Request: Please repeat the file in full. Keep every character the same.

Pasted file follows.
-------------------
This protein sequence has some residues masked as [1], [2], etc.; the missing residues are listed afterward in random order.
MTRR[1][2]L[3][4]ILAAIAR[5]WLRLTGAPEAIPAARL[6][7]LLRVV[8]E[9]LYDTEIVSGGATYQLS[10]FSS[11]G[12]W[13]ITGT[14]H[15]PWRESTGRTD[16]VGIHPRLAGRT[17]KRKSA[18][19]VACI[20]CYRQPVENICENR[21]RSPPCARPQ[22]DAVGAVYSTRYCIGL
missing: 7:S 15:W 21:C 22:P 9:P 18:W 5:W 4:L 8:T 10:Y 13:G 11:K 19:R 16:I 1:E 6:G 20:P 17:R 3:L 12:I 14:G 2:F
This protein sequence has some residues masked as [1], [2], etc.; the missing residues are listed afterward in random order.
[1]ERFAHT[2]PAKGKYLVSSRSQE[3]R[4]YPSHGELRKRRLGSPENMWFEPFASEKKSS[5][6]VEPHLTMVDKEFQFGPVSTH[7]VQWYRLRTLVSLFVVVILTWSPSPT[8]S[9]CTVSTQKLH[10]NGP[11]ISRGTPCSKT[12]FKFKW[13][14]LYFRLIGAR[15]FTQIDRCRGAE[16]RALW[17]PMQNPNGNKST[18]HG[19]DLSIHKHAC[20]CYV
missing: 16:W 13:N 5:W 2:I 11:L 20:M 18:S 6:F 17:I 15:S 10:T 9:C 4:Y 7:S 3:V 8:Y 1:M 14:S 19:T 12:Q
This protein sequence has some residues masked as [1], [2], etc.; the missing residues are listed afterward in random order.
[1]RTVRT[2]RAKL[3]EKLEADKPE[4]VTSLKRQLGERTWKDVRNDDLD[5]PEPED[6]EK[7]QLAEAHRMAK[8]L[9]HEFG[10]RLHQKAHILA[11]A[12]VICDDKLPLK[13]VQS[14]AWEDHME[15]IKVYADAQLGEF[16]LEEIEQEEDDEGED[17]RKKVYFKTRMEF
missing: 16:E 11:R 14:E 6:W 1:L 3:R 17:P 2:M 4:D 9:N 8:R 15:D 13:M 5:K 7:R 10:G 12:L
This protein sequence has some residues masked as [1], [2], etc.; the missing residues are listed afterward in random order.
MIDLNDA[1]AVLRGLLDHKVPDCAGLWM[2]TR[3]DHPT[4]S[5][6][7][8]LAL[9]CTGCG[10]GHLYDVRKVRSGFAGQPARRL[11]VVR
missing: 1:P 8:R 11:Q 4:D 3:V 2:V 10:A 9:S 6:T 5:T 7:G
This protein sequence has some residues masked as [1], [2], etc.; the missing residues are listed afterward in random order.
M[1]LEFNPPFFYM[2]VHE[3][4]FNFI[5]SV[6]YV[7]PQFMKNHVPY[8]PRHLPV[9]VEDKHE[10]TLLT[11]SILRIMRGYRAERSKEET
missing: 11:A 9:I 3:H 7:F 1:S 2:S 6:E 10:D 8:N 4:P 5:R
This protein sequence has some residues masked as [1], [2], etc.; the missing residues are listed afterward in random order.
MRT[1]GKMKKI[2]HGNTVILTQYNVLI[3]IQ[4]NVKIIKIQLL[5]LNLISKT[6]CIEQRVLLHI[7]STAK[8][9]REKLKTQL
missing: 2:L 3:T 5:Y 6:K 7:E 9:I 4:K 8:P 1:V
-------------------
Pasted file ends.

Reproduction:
This protein sequence has some residues masked as [1], [2], etc.; the missing residues are listed afterward in random order.
MTRR[1][2]L[3][4]ILAAIAR[5]WLRLTGAPEAIPAARL[6][7]LLRVV[8]E[9]LYDTEIVSGGATYQLS[10]FSS[11]G[12]W[13]ITGT[14]H[15]PWRESTGRTD[16]VGIHPRLAGRT[17]KRKSA[18][19]VACI[20]CYRQPVENICENR[21]RSPPCARPQ[22]DAVGAVYSTRYCIGL
missing: 7:S 15:W 21:C 22:P 9:P 18:W 5:W 4:L 8:T 10:Y 13:G 11:K 19:R 16:I 1:E 6:G 20:P 17:R 3:L 12:I 14:G 2:F
This protein sequence has some residues masked as [1], [2], etc.; the missing residues are listed afterward in random order.
[1]ERFAHT[2]PAKGKYLVSSRSQE[3]R[4]YPSHGELRKRRLGSPENMWFEPFASEKKSS[5][6]VEPHLTMVDKEFQFGPVSTH[7]VQWYRLRTLVSLFVVVILTWSPSPT[8]S[9]CTVSTQKLH[10]NGP[11]ISRGTPCSKT[12]FKFKW[13][14]LYFRLIGAR[15]FTQIDRCRGAE[16]RALW[17]PMQNPNGNKST[18]HG[19]DLSIHKHAC[20]CYV
missing: 16:W 13:N 5:W 2:I 11:L 20:M 18:S 6:F 17:I 15:S 10:T 9:C 4:Y 7:S 3:V 8:Y 1:M 14:S 19:T 12:Q
This protein sequence has some residues masked as [1], [2], etc.; the missing residues are listed afterward in random order.
[1]RTVRT[2]RAKL[3]EKLEADKPE[4]VTSLKRQLGERTWKDVRNDDLD[5]PEPED[6]EK[7]QLAEAHRMAK[8]L[9]HEFG[10]RLHQKAHILA[11]A[12]VICDDKLPLK[13]VQS[14]AWEDHME[15]IKVYADAQLGEF[16]LEEIEQEEDDEGED[17]RKKVYFKTRMEF
missing: 16:E 11:R 14:E 6:W 1:L 3:R 17:P 2:M 4:D 9:N 8:R 15:D 13:M 5:K 7:R 10:G 12:L
This protein sequence has some residues masked as [1], [2], etc.; the missing residues are listed afterward in random order.
MIDLNDA[1]AVLRGLLDHKVPDCAGLWM[2]TR[3]DHPT[4]S[5][6][7][8]LAL[9]CTGCG[10]GHLYDVRKVRSGFAGQPARRL[11]VVR
missing: 1:P 8:R 11:Q 4:D 3:V 2:V 10:A 9:S 6:T 5:T 7:G
This protein sequence has some residues masked as [1], [2], etc.; the missing residues are listed afterward in random order.
M[1]LEFNPPFFYM[2]VHE[3][4]FNFI[5]SV[6]YV[7]PQFMKNHVPY[8]PRHLPV[9]VEDKHE[10]TLLT[11]SILRIMRGYRAERSKEET
missing: 11:A 9:I 3:H 7:F 1:S 2:S 6:E 10:D 8:N 4:P 5:R
This protein sequence has some residues masked as [1], [2], etc.; the missing residues are listed afterward in random order.
MRT[1]GKMKKI[2]HGNTVILTQYNVLI[3]IQ[4]NVKIIKIQLL[5]LNLISKT[6]CIEQRVLLHI[7]STAK[8][9]REKLKTQL
missing: 2:L 3:T 5:Y 6:K 7:E 9:I 4:K 8:P 1:V